Seasons and culture of Japan

OSHI-IRE (押し入れ)

Most Japanese dwellings will have one or more rooms which are "traditional style" (和室, WA-SHITSU), with TATAMI (woven rush grass mats) flooring. Please take a look the link at the bottom for more details. The WA-SHITSU room will have a roomy closet, with sliding paper/fabric doors, which is called OSHI-IRE (押し入れ) OSHI/押し means "to push", and IRE/入れ means "to insert or put in", and so, from the meaning of the characters, it can be seen that the OSHI-IRE is not a typical clothes-hanging closet. Rather, it is a storage space for bedding and small furniture items which are used in the WA-SHITSU. Space is limited in Japanese homes, and starting from back in the olden days, methods were developed to use rooms efficiently. So, the WA-SHITSU was developed to be a bedroom at night, and a multi-purpose or sitting room during the day. Traditional Japanese beds consist of sleeping mats and blankets called FUTON (布団), and although bulky, they can be folded and "pushed" into the OSHI-IRE when not in-use. A small tea-table with folding legs and sitting cushions called ZA-BUTON (座布団) might also be stored in the OSHI-IRE. So, the roomy and easily accessible OSHI-IRE allows the WA-SHITSU to quickly and conveniently be converted for different uses. Of note, Japanese stores sell large plastic storage boxes with slide-out drawers, which are sized to fit in the OSHI-IRE, so they can be stacked-up and essentially serve as a Western-style dresser or cupboard. Also, expansion rods can be installed in the OSH-IRE for hanging clothes -- an amazing and flexible storage space! We hope you will enjoy living in your Japanese house, and if you have any questions, please give us a call anytime.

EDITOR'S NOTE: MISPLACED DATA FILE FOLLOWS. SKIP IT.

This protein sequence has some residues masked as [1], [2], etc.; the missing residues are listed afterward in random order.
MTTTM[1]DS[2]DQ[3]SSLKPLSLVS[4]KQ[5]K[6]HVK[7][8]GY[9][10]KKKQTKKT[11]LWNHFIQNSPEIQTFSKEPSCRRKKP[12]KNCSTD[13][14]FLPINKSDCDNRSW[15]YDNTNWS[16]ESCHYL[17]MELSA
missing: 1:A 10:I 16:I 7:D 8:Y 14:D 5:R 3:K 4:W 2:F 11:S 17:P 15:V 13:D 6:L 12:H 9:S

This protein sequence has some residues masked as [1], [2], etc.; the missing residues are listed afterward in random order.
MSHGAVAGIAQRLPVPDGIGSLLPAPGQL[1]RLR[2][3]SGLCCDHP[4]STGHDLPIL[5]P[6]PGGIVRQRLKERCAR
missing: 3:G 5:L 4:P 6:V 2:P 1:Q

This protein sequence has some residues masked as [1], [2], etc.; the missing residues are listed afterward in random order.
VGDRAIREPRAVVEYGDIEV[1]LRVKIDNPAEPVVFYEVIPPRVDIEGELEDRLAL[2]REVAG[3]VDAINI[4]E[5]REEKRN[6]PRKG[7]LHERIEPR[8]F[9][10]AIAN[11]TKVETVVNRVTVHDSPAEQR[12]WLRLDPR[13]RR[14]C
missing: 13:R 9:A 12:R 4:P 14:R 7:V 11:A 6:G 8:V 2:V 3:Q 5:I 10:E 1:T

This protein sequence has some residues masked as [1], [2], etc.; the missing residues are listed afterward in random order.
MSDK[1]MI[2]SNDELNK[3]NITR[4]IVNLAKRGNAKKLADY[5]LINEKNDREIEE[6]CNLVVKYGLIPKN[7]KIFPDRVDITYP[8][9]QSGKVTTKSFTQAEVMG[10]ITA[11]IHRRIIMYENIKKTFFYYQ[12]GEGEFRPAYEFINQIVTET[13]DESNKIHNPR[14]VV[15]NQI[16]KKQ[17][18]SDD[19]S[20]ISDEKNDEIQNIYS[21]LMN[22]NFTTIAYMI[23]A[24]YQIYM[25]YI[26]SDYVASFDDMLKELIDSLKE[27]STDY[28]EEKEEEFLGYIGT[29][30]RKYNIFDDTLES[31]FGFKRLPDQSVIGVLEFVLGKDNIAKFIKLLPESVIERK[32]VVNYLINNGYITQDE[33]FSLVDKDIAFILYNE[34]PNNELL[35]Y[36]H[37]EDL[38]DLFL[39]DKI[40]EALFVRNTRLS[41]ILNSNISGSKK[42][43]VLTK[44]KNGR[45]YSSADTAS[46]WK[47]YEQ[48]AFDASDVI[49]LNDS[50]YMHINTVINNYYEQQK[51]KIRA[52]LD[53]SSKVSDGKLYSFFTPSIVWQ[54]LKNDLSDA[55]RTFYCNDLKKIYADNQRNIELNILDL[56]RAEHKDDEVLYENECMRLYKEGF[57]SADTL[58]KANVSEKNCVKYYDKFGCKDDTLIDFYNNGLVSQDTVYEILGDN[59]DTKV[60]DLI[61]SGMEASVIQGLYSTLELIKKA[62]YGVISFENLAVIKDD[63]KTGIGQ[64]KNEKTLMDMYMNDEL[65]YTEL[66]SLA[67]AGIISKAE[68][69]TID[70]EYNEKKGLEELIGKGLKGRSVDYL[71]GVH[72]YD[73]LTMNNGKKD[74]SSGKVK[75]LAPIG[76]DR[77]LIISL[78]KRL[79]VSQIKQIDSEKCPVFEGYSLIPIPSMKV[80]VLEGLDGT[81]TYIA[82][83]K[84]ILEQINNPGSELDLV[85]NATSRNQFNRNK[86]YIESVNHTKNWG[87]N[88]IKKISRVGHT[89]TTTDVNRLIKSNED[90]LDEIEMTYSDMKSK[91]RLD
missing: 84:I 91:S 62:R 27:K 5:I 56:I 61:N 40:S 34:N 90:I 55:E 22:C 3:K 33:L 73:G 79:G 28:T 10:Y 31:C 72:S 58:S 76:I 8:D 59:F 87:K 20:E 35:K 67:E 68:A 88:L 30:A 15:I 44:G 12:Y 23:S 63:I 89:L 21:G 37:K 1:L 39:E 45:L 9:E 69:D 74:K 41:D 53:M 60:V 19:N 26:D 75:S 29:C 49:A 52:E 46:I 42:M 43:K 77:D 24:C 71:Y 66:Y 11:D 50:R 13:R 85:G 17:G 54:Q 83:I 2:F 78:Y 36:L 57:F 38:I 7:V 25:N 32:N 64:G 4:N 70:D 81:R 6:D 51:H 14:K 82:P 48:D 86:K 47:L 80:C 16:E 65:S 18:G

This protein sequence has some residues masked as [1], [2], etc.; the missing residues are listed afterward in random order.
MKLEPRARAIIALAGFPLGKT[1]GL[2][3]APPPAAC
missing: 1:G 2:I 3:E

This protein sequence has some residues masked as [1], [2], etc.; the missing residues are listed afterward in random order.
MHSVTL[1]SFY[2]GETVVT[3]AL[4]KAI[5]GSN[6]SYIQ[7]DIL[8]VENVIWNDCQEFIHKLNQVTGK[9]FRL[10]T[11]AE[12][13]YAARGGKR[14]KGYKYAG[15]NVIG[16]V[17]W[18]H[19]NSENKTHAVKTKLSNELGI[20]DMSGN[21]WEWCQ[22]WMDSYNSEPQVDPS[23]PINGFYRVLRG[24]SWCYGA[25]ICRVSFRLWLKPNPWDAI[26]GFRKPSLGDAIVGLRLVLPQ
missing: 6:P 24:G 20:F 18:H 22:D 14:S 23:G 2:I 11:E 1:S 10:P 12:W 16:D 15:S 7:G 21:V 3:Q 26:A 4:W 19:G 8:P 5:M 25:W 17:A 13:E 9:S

written by Goodfield


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